It wasn’t cool to be a “no-excuses,” tough-love teacher for poor minority kids in the 1970s. That was the era of access centered “equity” for one and all, and most educators fretted more about kids struggling in school than about boosting their achievement. So academic standards (to the extent that there were any) were dumbed down, and lots of folks just took for granted the idea that environment was destiny. Kids from tough backgrounds, some thought, couldn’t be expected to do all that well in school.
Marva Collins thought otherwise. She believed—and said—that “kids don’t fail. Teachers fail, school systems fail. The people who teach children that they are failures—they are the problem.”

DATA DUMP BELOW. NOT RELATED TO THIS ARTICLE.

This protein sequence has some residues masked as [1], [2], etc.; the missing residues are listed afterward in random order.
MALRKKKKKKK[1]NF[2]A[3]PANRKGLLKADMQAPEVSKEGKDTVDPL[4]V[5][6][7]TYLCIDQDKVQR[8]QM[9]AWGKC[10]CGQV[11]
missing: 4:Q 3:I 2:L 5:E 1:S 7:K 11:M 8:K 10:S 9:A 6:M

Then she put her own money and reputation on the line to prove that it didn’t have to be that way. Along with a handful of other education renegades of the era (Jaime Escalante comes immediately to mind), she demonstrated that poor minority kids from inner-city environments could succeed just fine if given the right kinds of expectations, encouragement, and instruction. Today, we have plenty of these “proof points” in programs like KIPP, Achievement First, Success Academy, and many more. Most educators now understand that it is possible to do this, even if it isn’t easy.
Marva Collins was a true pioneer: gutsy, tough, and ahead of her time. That she insisted on doing all this in the private sector and avoiding all government entanglements makes her even more prescient and heroic. May we salute her memory, and may she rest in peace.
– Chester E. Finn, Jr.
This first appeared on Flypaper